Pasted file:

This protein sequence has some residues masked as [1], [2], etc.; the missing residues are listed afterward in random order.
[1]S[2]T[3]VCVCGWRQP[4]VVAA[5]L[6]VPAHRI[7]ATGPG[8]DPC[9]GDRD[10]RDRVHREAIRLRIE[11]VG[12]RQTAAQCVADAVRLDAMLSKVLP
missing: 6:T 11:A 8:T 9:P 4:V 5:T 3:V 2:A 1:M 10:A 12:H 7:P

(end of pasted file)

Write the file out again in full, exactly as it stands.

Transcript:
This protein sequence has some residues masked as [1], [2], etc.; the missing residues are listed afterward in random order.
[1]S[2]T[3]VCVCGWRQP[4]VVAA[5]L[6]VPAHRI[7]ATGPG[8]DPC[9]GDRD[10]RDRVHREAIRLRIE[11]VG[12]RQTAAQCVADAVRLDAMLSKVLP
missing: 6:T 11:A 8:T 9:P 4:V 5:T 3:V 2:A 1:M 10:A 12:H 7:P